Facts and Events
Richard Cecil (died 19 March 1553) was a resident and Master of Burghley (Burleigh) in the parish of Stamford Baron, Northamptonshire. His father David Cecil, of Welsh ancestry, rose in favour under King Henry VIII of England, becoming High Sheriff of Northamptonshire in 1532 and 1533, and died in 1541.
Richard too was a courtier. In 1517 he was a royal page; in 1520 he was present at the Field of the Cloth of Gold; he rose to be Groom of the Robes and constable of Warwick Castle. He was High Sheriff of Rutland in 1539, and was one of those who received no inconsiderable share of the plunder of the monasteries. He married Jane Heckington, daughter and heiress of William Heckington of Bourne, Lincolnshire. He had one son, William Cecil, Lord Burghley (1520–1598), and three daughters.
He sent his son William to the grammar schools of Stamford and Grantham, and in 1535 William entered St. John's College, Cambridge. Academically a success, William ran foul of his father, when his heart was lost to Mary Cheke, daughter of a local widow, with only a fortune of 40 pounds to recommend her. William was immediately removed before he could take his degree, and was entered as a student at Gray's Inn in 1541. If the motive was to prevent a marriage, it failed. Two months after he came up to London, William married Mary, probably secretly. Thomas, the future Earl of Exeter and only fruit of this union was born at Cambridge on 5 May 1542, therefore presumably at his grandmother's house. The marriage was so distasteful to Richard, that he is said to have altered his will, or at any rate, to have intended to do so. But the young wife did not live long, dying on 22 February 1544.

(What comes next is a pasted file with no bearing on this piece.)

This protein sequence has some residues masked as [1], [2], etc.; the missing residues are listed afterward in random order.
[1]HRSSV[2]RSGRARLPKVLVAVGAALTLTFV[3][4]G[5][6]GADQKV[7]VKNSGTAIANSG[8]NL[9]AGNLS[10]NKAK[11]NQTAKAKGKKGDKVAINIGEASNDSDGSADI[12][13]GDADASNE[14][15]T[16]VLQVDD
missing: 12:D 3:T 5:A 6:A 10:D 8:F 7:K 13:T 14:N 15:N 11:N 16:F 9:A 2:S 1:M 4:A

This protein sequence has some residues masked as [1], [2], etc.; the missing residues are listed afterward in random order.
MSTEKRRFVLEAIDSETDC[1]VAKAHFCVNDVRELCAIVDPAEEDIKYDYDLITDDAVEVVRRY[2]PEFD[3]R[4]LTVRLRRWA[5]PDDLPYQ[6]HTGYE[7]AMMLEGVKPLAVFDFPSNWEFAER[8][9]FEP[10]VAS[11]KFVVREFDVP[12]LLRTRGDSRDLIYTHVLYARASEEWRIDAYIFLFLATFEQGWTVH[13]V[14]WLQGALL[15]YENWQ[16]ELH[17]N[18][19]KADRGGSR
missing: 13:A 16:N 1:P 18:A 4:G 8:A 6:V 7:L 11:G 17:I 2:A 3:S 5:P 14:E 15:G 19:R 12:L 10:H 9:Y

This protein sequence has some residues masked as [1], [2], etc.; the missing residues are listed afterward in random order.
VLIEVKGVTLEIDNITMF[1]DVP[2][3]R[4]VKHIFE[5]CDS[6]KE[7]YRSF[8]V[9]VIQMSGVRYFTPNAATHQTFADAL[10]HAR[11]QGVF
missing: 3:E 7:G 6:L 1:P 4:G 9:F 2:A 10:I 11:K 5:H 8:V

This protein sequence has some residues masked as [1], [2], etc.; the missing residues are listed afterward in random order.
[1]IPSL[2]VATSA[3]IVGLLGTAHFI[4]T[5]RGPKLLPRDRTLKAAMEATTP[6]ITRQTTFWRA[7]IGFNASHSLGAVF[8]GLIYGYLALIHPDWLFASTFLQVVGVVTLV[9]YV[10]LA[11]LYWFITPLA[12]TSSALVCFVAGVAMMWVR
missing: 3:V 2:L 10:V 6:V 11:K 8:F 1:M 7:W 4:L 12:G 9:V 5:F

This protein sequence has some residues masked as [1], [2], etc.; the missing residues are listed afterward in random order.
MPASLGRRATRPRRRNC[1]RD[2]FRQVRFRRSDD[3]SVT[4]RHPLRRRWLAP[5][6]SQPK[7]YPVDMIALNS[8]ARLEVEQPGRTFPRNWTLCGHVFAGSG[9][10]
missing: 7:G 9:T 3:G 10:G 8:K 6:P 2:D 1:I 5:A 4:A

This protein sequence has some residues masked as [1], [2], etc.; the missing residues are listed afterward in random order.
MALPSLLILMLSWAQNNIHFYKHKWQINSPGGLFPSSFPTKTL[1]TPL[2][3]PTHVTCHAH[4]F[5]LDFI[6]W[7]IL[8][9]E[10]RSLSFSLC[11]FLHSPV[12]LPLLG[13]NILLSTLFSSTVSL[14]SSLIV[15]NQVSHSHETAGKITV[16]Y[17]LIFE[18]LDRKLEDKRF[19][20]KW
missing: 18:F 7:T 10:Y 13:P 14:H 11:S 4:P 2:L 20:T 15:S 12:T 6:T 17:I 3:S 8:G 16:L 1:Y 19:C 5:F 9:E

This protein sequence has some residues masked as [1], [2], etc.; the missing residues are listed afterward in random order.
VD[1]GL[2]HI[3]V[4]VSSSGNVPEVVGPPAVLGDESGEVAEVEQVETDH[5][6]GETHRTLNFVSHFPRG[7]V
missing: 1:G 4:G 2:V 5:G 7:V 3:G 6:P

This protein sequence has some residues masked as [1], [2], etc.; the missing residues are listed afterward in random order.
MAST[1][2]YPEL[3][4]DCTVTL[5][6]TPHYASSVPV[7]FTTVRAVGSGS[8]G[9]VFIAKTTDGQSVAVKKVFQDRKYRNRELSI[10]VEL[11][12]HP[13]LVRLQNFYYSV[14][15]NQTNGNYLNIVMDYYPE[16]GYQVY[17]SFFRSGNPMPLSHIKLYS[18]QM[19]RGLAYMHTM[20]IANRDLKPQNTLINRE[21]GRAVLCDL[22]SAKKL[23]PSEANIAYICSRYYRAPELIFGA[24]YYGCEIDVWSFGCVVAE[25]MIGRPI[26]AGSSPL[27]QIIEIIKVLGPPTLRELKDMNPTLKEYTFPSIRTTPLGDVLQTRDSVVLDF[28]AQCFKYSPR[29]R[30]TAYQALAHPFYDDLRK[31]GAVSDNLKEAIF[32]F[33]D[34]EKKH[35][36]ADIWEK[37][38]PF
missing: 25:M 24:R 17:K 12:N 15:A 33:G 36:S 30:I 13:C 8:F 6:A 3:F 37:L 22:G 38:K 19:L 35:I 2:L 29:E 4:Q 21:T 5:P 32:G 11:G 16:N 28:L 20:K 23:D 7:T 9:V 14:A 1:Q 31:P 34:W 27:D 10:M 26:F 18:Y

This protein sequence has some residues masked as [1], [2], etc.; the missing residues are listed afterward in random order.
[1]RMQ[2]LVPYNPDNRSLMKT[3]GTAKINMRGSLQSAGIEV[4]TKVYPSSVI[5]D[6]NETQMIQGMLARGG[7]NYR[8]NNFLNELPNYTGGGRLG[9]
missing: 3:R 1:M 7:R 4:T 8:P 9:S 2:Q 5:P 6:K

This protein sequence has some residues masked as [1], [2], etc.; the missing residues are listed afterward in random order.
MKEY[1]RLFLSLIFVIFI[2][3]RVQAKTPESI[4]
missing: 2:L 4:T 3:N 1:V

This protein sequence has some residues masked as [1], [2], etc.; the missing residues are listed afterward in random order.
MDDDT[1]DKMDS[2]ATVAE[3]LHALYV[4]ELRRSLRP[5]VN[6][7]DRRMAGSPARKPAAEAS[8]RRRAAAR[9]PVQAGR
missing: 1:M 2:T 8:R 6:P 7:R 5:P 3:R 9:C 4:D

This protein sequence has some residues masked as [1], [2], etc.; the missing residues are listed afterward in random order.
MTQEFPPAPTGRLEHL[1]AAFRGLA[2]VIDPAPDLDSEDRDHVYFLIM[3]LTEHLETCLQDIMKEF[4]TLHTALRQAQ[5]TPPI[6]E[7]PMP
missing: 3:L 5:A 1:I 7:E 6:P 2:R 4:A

Jane was a widow for 35 years dying 10 March 1587. Richard and Jane have a joint monument in St Martin's Church, Stamford.
Of his daughters, Anne (also called Agnes) married Thomas White of Tuxford, Notts.; Margaret married Roger Cave and secondly Ambrose Smith; and Elizabeth married Robert Wingfield and secondly Hugh Allington.